7 April 2014

Gripe sites and domain disputes: know the limitations

A recent case brought by the laser eye surgery company Optical Express highlights the limitations of Nominet's Dispute Resolution Service (DRS), which is available for registrants of .uk (and later this year also .wales and .cymru) domain names.


Now, personally I would rather wear glasses than have anyone point lasers in my eyes, but I know many people who have had the procedure and are very happy with the results.

One person who was not, however, happy with the results was Ms Sasha Rodoy, the owner of the domain name opticalexpressruinedmylife.co.uk and the operator of a website associated with that name which campaigns for better regulation of the industry. (Ms Rodoy's personal experience was in fact with a competitor of Optical Express called Optimax, and she had also registered a domain name optimaxruinedmylife.co.uk, although that was later transferred to Optimax following a settlement of litigation between those two parties.)

In April 2012 Optical Express made a complaint under the DRS that the domain name was an abusive registration which was defamatory and unfairly detrimental. However, that complaint was dismissed on the established precedent that a so-called "gripe site" of this nature could make fair use of a company's brand in its domain name, where (as in this case) Nominet's Expert determined it was “wholly devoted to honest criticism and open discussion and not potentially tainted by commercial concerns.” (This followed the reasoning of an earlier decision involving the domain name ihateryanair.co.uk.)

Having lost the first case, Optical Express tried again and commenced a second complaint in October 2013. They said there was new evidence that justified a rehearing, notably that Optimax (Optical Express' competitor) were partially funding the opticalexpressruinedmylife.co.uk website, and that the website received additional funding from advertising. The second complaint was also dismissed, but this time Optical Express appealed.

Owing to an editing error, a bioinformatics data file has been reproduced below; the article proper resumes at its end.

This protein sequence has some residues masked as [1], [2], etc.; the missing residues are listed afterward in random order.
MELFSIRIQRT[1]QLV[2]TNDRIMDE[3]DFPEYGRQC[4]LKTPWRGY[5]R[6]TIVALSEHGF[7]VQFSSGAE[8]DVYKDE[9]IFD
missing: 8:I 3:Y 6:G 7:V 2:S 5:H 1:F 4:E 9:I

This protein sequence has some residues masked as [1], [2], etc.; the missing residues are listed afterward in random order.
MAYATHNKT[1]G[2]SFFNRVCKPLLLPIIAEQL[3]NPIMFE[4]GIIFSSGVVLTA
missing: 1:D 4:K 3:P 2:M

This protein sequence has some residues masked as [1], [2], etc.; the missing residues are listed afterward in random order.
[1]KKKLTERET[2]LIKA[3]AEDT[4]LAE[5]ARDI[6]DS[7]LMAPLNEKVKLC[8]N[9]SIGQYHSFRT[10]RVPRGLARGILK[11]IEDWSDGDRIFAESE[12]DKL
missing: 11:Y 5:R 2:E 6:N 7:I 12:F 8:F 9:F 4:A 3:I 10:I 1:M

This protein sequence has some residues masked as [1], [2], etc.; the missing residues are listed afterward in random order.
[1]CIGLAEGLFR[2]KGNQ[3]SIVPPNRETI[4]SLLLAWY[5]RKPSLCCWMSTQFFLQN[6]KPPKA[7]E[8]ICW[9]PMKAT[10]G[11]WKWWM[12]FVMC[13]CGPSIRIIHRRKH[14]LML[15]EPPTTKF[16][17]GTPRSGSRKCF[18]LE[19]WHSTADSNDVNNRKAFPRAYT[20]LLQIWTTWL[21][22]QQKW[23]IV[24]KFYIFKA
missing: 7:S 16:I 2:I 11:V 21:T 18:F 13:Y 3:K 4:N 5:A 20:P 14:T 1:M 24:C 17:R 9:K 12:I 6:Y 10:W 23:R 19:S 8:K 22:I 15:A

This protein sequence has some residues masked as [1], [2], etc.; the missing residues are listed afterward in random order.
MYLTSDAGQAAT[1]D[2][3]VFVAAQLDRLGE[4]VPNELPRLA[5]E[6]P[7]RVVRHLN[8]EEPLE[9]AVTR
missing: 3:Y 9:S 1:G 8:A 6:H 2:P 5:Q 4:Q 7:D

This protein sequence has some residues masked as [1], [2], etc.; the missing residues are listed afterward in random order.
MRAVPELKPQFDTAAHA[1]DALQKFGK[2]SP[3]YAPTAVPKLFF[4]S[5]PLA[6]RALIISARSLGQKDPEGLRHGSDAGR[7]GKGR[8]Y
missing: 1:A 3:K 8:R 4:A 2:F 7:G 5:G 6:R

The Appeal Panel noted that the DRS procedure was "intended to be relatively quick and straightforward, and with correspondingly modest fees and costs involved." It made no provision for examination and cross-examination of witnesses and was therefore inherently unsuitable for making findings of fact, where the allegations of dishonesty made against Ms Rodoy (that she was being paid by Optimax to damage Optical Express' business) were both serious and far from clear cut.

The Panel also noted in this case that links to a second website (mybeautifuleyes.co.uk) containing commercial advertising did not change the finding of fair use of the domain name. The advertisement was for a firm of a solicitors offering clinical negligence advice so naturally fitted in with Ms Rodoy's campaigning objective. Moreover, the income received was relatively modest, and was justified by the fact that Ms Rodoy was  clearly expending very significant time and effort, and it was presumed at least some out of pocket costs, in promoting her campaign (including operating the website).

The Appeal was therefore dismissed, serving as a further reminder to would-be complainants that gripe sites can play a legitimate role in a democratic society and that if there is any evidence of ulterior motives, the DRS may be ill-equipped to deal with it.

All the decisions referred to above can be found on the Nominet website.

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